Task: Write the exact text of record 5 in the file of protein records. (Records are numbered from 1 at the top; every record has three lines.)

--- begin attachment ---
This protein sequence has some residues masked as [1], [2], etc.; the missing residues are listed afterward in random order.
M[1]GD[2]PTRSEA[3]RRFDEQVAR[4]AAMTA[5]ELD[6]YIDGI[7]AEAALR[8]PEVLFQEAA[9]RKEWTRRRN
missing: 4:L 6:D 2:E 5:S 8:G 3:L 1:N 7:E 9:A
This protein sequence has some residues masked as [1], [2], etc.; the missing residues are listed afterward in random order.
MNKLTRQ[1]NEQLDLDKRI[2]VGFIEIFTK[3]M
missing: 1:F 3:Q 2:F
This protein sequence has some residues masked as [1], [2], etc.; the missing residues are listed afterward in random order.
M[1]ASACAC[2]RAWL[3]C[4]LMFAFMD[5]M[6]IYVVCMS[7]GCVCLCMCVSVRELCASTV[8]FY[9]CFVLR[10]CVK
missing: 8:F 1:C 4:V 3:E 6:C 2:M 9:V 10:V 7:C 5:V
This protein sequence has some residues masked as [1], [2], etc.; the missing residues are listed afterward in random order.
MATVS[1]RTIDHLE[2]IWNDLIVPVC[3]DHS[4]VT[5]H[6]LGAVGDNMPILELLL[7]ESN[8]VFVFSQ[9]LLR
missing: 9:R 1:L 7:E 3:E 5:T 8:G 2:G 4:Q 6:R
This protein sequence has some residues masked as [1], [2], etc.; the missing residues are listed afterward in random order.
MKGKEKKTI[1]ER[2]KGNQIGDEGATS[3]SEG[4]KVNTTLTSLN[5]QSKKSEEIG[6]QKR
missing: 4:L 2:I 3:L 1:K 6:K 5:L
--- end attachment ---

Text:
This protein sequence has some residues masked as [1], [2], etc.; the missing residues are listed afterward in random order.
MKGKEKKTI[1]ER[2]KGNQIGDEGATS[3]SEG[4]KVNTTLTSLN[5]QSKKSEEIG[6]QKR
missing: 4:L 2:I 3:L 1:K 6:K 5:L